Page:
AN INTERVIEW WITH ASW RACE MANAGER - JAIME TORRESWednesday 29th January 2020
Race Manager drives his Beneteau First 40 Smile and Wave. His favorite thing to do when he is not directing racing events.
How did you go from racer to ASW Race Manager?
It's a simple story. The economy in Puerto Rico has been weak since Maria. That prompted the shutdown of my business, so I couldn't afford to keep racing my boats. But sailing is my life, and ASW is my favorite event. After so many years of coming over to race and being so vocal about EVERYTHING, Alison the President and fellow CSA board member figured I might be able to contribute and offered me the opportunity to fill the vacant Race Manager position. Frankly, I was honored but hesitant at first as those were some pretty big shoes to fill. I consulted with a few sailing-industry friends that I trust and respect. Their answer was clear: go for it! So here I am. I think that my perspective as a racer, charter skipper, and event organizer gives me an excellent base to contribute from. Plus, I am a list maker, a skill that is coming in quite handy.
Word on the street is you are shaking things up. Are you?
Not really. After 52 years of running a successful event, you know the team is doing most things right. I think my contribution has been to take the existing Race Management Team and give them more freedom and opportunity for each of them do what they do best. I came to listen to those with experience. What I heard was we were ripe for a refresh. To push growth in new areas, shake up our class structure, and make the racing more fun for more people. I became a yes man to anyone that wanted to push improvement even when that came in the form of significant changes or breaking with tradition that was not meeting our current needs. But it is hardly me originating the changes. I am more of an enabler.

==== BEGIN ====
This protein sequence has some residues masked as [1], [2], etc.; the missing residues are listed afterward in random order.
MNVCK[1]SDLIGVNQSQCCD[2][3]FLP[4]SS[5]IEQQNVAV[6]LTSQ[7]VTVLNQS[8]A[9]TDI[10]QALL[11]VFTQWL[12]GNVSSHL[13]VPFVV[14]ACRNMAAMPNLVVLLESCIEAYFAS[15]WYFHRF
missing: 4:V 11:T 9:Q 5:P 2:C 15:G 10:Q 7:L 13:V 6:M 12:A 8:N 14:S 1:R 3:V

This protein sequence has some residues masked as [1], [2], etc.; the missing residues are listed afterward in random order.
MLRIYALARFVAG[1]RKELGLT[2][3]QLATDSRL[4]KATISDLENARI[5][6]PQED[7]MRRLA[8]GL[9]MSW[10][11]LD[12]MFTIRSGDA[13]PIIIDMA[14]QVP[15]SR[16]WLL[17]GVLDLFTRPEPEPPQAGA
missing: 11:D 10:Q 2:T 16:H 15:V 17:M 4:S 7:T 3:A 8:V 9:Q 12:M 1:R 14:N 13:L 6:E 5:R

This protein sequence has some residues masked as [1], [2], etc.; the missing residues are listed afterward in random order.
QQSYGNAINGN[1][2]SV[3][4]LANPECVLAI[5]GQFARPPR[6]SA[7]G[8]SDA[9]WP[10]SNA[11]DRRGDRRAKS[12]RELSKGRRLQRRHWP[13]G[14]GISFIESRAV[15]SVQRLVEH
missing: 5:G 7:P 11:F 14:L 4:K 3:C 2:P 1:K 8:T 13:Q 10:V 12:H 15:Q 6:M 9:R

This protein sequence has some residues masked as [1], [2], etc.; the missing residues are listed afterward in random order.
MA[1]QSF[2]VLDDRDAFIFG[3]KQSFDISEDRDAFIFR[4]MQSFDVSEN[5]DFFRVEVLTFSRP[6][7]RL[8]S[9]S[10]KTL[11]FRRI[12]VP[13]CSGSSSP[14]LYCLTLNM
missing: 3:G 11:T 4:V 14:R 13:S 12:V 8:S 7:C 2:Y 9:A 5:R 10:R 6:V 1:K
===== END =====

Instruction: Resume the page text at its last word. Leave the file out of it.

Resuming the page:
What is new?
The overall theme of our plan is tailoring the regatta to the racers on a class by class basis. Let's start with the Sport Boat Class. These pocket rockets like the Melges 24 and the J70 are fun, and fast boats, and their numbers are growing. They are good for the sailors and the sport of sailing. They are tiny and wet but super exciting to sail. But these boats are not meant to be out there in long races on the same courses or starts, with slow cruiser racers. They need to have their separate starts, shorter races, and more of them. So, give them that: a regatta that is just right for them. And we are doing this across the full spectrum of classes from multihulls to Volvo 65s to cruising boats. Our team is speaking to boat captains, owners, sailors, and opinion leaders. We are responding by customizing the racing experience... click here to read the complete interview
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